There was one problem.  There were no resources to make this happen, so the dream went unfulfilled.  Until we came alongside these leaders, these host receivers, and helped make their dream a reality.

Now we have regular teams from the US that come as support staff for this camp.  They don’t teach at all, as we prefer that to be done by trusted local leadership.  But we can wash dishes, sweep floors, clean dorms and play with and love kids.  We can also bring the financial resources necessary for a successful camping experience.

AIL Ministry had no plan for this.  We never went to our partners and said we’ll do this for you.  We simply asked what ministry dreams they had, and we tried to help make them happen, under their leadership.

If you are a long-term missionary serving in some far off land, don't you have ministry projects that your ministry needs help with?  What ministry dreams do you have that are sitting on a shelf because of a lack of resources, both people and financial?  Think about this, hard.  Because the answer contains the key to continuing to fund your ministry and that of future generations.

The second thing we must understand, and this relates directly to my friends in South America, is that cross cultural, ends of the earth ministry is expensive.  Sadly, many church leaders, especially when they think about short-term mission, don’t like to hear that.  So instead of really thinking about what they are doing, they want to design ministry on the cheap.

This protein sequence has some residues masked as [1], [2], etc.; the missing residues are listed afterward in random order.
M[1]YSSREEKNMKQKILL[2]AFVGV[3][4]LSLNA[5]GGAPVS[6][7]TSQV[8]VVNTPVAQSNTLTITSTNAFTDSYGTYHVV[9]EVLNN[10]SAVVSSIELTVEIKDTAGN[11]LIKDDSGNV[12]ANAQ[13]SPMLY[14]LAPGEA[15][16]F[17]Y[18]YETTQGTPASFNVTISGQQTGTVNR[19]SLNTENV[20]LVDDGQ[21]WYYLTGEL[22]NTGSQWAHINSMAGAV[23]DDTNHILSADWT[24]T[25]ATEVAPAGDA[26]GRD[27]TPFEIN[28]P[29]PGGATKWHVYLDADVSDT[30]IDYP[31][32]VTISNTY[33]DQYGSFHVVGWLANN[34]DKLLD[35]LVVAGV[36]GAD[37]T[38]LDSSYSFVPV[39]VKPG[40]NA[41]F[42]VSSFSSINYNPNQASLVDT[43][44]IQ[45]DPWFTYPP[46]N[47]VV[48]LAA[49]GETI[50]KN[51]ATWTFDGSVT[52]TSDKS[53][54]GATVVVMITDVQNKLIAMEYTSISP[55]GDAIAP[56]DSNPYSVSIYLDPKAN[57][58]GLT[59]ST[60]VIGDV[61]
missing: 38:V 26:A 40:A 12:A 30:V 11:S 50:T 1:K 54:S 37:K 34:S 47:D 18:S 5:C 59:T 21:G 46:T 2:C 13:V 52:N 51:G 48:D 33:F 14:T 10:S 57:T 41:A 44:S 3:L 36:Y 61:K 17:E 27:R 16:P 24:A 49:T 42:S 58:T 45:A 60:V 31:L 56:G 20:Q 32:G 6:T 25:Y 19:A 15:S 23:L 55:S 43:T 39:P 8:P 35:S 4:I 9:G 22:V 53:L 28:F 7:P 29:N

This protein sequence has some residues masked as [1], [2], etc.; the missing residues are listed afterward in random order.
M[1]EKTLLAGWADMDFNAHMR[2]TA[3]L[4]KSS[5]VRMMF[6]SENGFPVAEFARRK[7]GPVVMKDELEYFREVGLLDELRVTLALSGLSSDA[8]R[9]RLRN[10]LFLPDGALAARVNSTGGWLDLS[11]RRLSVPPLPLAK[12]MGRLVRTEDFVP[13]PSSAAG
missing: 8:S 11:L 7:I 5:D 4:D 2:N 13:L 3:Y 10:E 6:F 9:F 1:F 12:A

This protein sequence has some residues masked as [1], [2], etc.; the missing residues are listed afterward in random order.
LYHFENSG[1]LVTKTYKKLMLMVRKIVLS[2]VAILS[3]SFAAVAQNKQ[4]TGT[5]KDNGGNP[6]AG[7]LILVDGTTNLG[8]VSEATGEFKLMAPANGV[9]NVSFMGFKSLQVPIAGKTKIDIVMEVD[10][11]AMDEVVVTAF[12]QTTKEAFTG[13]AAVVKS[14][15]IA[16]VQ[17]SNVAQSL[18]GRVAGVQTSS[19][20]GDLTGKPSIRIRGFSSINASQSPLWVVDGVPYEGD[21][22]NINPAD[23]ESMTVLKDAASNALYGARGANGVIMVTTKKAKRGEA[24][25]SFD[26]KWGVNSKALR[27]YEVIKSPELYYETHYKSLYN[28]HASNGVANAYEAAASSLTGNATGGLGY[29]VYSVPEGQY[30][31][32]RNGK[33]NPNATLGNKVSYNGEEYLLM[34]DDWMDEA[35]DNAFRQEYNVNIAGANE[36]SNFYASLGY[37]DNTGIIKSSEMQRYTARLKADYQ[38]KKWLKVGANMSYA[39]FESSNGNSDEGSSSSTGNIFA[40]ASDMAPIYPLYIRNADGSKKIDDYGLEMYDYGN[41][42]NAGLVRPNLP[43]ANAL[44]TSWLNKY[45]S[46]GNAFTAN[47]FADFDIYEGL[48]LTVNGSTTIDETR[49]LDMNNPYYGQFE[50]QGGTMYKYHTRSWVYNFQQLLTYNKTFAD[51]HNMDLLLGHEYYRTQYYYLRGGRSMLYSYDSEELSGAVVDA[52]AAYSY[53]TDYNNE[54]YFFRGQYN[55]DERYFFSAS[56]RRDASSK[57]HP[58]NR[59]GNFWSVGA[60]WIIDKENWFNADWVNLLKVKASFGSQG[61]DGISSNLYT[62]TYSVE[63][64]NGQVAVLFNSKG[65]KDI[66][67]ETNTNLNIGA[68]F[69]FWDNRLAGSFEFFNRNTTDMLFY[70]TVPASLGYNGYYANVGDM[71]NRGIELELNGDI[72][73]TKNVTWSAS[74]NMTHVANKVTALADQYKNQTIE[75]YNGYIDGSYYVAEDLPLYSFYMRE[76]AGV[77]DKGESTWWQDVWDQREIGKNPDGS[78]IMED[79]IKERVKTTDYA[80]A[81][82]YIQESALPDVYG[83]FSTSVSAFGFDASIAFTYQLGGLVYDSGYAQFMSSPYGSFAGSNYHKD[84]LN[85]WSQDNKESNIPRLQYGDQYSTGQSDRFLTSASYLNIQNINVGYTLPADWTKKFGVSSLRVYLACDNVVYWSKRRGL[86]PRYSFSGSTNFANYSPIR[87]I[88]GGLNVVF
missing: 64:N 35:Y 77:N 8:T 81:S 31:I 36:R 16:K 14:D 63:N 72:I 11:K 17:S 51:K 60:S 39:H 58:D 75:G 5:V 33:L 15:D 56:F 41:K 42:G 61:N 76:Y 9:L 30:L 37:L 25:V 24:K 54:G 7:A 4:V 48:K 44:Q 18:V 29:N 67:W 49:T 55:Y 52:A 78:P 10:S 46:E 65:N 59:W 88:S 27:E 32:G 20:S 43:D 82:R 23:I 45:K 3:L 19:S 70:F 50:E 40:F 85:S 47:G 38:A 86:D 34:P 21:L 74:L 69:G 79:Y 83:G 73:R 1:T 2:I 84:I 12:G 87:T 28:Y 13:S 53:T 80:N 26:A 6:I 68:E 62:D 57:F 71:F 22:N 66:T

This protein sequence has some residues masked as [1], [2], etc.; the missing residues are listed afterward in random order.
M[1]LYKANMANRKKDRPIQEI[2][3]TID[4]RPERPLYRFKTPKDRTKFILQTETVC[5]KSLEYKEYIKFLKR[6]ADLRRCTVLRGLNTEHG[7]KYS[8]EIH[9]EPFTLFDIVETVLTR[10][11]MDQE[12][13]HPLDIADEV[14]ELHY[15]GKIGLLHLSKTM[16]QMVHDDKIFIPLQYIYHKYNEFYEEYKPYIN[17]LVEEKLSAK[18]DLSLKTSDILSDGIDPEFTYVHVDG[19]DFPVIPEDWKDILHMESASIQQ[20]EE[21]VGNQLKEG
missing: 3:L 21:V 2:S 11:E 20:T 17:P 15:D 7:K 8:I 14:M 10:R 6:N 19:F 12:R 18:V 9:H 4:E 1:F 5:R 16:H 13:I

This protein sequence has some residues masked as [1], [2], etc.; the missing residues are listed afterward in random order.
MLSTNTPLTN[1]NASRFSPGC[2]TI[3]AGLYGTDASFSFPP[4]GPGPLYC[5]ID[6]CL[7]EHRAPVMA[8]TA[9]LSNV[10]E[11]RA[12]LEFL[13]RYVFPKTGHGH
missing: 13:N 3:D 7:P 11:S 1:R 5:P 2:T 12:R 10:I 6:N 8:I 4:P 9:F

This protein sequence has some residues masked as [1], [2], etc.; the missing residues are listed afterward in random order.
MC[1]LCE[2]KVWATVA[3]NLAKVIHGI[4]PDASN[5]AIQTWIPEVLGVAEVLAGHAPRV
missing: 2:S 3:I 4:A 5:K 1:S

Apart from the travel required to get somewhere, there are a myriad of expenses related to hosting a group.  Things like lodging, utilities, offerings, transportation and insurance are all part of this.  But these are the easy expenses.  Every church or group expects to pay these and generally does not struggle with them.

Problems arise however when we get to leadership.  Churches and groups that want to design ministry on the cheap do not believe they should have to pay for professional leadership.

I’ve been told by group leaders many times that they believe paying for on site field leadership is bad stewardship.  I’ve also been told that those of us on the field have been gifted specifically by God to live with less.  The implication being that while we might deserve more, we should be content with whatever we get.

I believe the future of long-term Great Commission work hinges on this.  Unless we can insure that on-field host receivers will be fairly compensated and their families adequately cared for, I am afraid that we will see a steady downward trend in people following a call to serve overseas.

So, what should we do?  That will be the topic of the third and final part of this series.

Tuesday, April 15, 2014

Mission Support... 4 essential guidelines for effective cross cultural mission giving

Let’s talk about missionary support.